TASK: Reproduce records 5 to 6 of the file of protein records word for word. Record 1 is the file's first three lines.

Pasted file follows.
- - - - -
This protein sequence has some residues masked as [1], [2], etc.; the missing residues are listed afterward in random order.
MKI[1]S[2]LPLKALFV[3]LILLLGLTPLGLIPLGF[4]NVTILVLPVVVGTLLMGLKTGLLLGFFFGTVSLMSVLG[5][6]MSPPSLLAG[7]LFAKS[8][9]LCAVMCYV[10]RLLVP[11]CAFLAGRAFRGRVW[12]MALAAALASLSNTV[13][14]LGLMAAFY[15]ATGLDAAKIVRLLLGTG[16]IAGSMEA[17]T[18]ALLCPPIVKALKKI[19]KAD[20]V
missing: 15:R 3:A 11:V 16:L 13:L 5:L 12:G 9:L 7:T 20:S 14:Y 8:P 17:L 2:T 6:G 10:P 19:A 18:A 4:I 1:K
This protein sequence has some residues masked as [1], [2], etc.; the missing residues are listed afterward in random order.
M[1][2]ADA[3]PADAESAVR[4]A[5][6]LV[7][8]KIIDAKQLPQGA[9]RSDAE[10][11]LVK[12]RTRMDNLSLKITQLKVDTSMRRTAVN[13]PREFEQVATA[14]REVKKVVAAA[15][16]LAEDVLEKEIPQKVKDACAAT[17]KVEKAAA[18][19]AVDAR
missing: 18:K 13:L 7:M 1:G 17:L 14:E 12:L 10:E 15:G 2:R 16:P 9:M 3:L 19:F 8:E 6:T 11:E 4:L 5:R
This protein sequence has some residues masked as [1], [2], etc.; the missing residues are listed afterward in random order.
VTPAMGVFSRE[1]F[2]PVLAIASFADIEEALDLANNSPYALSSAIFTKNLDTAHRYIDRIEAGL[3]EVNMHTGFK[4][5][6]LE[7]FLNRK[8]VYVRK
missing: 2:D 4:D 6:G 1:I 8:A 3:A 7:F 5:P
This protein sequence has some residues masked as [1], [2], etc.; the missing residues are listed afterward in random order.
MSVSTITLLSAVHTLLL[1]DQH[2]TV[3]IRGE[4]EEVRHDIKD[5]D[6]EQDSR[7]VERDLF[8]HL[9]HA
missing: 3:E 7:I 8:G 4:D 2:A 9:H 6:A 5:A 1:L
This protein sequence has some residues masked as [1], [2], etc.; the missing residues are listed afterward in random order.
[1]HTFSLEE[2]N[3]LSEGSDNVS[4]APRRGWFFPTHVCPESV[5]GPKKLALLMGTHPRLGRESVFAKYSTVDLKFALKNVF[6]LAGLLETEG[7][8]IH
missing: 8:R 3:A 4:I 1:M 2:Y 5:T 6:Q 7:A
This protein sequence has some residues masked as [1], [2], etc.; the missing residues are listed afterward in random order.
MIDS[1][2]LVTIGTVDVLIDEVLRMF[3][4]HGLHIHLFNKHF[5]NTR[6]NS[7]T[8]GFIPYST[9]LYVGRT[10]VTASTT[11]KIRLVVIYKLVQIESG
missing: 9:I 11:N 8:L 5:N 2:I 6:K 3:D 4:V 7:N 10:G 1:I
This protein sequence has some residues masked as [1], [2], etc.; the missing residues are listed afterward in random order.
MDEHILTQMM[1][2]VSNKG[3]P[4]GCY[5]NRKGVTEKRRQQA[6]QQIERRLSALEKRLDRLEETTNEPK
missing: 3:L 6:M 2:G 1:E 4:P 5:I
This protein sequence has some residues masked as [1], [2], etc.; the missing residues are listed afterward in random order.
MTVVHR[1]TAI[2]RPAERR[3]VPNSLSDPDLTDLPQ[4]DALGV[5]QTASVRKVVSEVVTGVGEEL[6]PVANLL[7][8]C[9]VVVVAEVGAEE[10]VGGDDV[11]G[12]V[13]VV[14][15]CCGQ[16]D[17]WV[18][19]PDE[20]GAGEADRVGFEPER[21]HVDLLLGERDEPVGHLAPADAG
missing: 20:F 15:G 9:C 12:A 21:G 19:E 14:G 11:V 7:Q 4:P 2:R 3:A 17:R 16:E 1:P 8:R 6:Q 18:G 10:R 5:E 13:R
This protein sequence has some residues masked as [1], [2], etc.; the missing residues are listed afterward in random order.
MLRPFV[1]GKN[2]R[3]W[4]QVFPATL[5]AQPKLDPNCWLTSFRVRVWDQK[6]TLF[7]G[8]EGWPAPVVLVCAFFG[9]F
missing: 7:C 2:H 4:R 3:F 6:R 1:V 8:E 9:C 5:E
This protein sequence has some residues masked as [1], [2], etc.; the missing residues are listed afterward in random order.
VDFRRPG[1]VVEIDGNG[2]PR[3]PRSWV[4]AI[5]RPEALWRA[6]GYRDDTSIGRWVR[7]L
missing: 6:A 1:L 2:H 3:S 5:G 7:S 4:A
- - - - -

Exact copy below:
This protein sequence has some residues masked as [1], [2], etc.; the missing residues are listed afterward in random order.
[1]HTFSLEE[2]N[3]LSEGSDNVS[4]APRRGWFFPTHVCPESV[5]GPKKLALLMGTHPRLGRESVFAKYSTVDLKFALKNVF[6]LAGLLETEG[7][8]IH
missing: 8:R 3:A 4:I 1:M 2:Y 5:T 6:Q 7:A
This protein sequence has some residues masked as [1], [2], etc.; the missing residues are listed afterward in random order.
MIDS[1][2]LVTIGTVDVLIDEVLRMF[3][4]HGLHIHLFNKHF[5]NTR[6]NS[7]T[8]GFIPYST[9]LYVGRT[10]VTASTT[11]KIRLVVIYKLVQIESG
missing: 9:I 11:N 8:L 5:N 2:I 6:K 3:D 4:V 7:N 10:G 1:I